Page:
City/county far apart on service issue

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By Tia Lynn Ivey

managing editor

Leaders from the City of Madison and Morgan County government sat down to hash out the city’s grievances over county taxes and county services.

The City of Madison is seeking to renegotiate the Service Delivery Strategy (SDS) with Morgan County government. The City is unsatisfied with the current agreement, claiming Madison residents unfairly contribute over $1.5 million in ad valorem taxes annually for select services that are either primarily, even exclusively, utilized by county residents outside the city limits or unnecessarily duplicated by the county that the city already provides. The county, on the other hand, claims the services they provide, in totality, benefit everyone in the county, including Madison residents, and in some cases, disproportionately benefit Madison city residents.

In the presence of the Madison City Council and Morgan County Board of Commissioners (BOC), City Manager David Nunn and County Manager Michael Lamar presented each side’s perspective on the matter.

City Attorney Joe Reitman presented eight county services the city believes residents are unfairly taxed for, seeking compensation or a revised tax plan as a remedy. Those services included Morgan County Animal Control, maintenance and repair of county roads, Central Dispatch/Emergency Communications E-911, General Administration, Law Enforcement Patrol and Investigations, Planning Zoning and Building Inspections, and Solid Waste.

“At the end of the day, we need to come to an agreement on every one of these things,” said Nunn. “If the county is not providing a service to us, then the county cannot expect the citizens to pay for that service.”

“We can’t cherry pick here,” responded Lamar. “We have to look at the entire thing.” Lamar argued that other county services disproportionately benefit City of Madison residents, which helps balance the Service Delivery Strategy. Lamar cited Public Transit, Morgan Memorial Hospital, and other health and human services as examples of county services primarily utilized by Madison residents. Lamar also argued that since county headquarters and county services are mostly located within the city limits of Madison, Madison residents have a closer proximity to county services and therefore, greater accessibility to county services than other county residents.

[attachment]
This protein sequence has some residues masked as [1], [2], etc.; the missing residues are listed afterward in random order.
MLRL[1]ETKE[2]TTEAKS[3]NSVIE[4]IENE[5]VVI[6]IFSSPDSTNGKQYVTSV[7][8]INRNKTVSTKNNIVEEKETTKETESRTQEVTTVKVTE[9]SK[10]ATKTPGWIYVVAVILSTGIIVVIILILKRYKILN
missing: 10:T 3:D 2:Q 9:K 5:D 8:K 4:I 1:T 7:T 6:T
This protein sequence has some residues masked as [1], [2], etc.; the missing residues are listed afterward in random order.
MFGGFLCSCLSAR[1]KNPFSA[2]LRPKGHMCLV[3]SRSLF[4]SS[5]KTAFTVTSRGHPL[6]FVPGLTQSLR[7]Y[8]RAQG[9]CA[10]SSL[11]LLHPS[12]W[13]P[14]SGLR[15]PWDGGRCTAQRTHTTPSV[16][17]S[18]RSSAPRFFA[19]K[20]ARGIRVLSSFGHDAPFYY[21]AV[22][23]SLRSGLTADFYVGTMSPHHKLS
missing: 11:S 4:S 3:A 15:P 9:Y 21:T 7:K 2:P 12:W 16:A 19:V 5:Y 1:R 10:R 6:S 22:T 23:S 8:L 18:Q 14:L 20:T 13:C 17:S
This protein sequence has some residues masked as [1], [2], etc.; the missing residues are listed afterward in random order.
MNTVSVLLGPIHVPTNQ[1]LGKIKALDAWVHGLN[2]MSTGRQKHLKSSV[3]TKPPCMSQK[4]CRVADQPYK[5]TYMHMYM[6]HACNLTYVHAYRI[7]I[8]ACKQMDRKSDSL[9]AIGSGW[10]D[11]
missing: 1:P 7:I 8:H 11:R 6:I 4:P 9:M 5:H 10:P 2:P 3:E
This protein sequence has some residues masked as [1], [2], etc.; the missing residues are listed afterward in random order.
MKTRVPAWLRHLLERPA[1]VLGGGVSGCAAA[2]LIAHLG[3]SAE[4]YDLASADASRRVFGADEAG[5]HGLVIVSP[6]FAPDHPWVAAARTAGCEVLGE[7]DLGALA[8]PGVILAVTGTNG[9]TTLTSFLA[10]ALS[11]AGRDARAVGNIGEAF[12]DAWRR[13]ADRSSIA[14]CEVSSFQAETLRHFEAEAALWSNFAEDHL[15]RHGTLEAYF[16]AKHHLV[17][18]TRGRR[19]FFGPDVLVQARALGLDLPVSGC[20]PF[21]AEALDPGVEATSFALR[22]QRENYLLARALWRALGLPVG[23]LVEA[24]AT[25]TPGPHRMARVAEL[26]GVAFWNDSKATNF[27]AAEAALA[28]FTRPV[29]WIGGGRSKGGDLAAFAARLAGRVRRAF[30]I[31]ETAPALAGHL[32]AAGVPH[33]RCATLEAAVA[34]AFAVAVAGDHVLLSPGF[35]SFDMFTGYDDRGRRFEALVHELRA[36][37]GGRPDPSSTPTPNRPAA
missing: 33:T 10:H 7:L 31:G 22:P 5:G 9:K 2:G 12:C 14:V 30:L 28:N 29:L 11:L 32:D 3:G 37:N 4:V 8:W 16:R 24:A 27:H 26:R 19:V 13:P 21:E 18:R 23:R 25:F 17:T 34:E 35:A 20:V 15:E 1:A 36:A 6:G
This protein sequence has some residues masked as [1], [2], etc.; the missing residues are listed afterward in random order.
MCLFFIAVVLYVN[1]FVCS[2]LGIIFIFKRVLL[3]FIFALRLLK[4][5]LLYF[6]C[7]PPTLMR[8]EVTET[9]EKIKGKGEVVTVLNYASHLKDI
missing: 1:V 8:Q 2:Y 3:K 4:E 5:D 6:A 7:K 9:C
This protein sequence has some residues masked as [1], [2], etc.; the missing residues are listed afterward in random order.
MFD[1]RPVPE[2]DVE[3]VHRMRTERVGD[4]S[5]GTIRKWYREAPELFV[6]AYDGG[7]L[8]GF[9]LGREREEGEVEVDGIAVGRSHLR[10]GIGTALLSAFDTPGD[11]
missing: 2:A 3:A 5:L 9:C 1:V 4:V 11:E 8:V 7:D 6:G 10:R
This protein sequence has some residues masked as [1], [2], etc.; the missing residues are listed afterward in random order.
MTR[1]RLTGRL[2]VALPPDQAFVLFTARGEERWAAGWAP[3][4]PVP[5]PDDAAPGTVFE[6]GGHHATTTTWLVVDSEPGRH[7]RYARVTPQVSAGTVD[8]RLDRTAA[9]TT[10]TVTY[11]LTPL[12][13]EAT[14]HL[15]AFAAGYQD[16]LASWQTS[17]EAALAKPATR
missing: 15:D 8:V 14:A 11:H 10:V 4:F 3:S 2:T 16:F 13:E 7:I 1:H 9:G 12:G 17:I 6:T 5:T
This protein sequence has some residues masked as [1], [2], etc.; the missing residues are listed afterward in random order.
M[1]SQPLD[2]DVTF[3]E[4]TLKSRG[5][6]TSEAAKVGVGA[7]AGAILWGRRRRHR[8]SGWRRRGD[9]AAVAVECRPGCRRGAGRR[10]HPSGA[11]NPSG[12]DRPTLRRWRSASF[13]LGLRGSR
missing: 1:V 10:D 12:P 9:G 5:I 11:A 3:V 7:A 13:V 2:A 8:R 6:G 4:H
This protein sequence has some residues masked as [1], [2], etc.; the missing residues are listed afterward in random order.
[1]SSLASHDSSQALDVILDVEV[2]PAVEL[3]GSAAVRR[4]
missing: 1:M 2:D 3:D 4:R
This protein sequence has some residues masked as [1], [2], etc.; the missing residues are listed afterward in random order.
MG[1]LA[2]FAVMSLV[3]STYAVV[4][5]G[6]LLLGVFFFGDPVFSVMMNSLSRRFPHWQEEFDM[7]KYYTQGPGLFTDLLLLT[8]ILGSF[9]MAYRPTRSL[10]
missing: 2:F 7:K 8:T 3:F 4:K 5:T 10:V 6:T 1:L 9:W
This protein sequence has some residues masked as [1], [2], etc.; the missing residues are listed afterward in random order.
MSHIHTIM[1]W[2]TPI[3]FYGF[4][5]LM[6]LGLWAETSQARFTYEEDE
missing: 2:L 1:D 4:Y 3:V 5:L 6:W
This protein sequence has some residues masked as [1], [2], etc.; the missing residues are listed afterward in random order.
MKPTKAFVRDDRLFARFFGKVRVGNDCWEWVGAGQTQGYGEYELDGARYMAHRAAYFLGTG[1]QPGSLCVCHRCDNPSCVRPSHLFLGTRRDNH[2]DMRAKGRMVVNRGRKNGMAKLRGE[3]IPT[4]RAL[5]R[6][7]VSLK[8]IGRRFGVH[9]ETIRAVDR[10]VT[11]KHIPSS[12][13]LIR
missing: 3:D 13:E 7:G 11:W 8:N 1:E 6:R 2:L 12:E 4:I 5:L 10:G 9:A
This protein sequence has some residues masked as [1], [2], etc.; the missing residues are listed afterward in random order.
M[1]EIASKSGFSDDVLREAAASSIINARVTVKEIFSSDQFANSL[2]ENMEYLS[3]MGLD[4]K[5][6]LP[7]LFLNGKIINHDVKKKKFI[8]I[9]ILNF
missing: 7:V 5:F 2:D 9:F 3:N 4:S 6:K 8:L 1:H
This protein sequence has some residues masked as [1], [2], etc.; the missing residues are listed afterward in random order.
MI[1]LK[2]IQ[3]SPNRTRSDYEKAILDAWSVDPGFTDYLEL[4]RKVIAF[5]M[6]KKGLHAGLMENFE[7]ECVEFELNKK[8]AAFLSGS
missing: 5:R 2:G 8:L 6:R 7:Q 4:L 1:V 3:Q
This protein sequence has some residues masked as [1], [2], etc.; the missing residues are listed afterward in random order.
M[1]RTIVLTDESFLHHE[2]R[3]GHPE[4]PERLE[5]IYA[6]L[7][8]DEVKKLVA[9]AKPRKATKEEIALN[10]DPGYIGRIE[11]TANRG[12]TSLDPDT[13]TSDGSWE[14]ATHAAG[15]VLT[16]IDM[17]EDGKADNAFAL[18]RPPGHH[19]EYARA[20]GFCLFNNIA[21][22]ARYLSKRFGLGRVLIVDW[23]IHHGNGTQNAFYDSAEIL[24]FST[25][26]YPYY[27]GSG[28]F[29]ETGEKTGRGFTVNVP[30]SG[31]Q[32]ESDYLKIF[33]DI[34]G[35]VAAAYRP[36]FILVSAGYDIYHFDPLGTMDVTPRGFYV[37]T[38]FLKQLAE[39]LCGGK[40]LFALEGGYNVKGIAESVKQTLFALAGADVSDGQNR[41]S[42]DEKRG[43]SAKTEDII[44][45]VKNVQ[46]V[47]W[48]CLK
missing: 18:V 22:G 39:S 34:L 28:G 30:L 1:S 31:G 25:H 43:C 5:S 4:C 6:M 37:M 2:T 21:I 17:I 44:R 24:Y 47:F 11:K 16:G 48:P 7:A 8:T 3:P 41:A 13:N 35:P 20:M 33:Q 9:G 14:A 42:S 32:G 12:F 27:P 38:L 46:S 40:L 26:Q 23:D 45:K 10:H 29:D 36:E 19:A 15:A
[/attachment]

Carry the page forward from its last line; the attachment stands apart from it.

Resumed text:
Lamar also pointed to the numerous county roads that pour into the City of Madison, making it possible for people to come into the city for work, recreation, school, and tourism. Nunn countered that the high volume of people that come into the City of Madison accounts for much of the wear and tear on city roads, which the county does not allocate funds to repair and maintain, even though city residents put in $375,000 in tax money for the repair and maintenance of county roads.

Lamar suggested city and county governments obtain the services of a professional individual or group to review the data sets pertaining to SDS and allow them to determine how each party benefits.

The meeting was the first in more to come between city and county governments regarding SDS negotiations.

The City wants to have a new agreement finalized with the county before June of 2017 as part of the comprehensive planning process. If the city and county cannot come to an agreement during negotiations, the city will move to the second phase of statutory mediation, and if that fails, the city will resort to the last effort: litigation.

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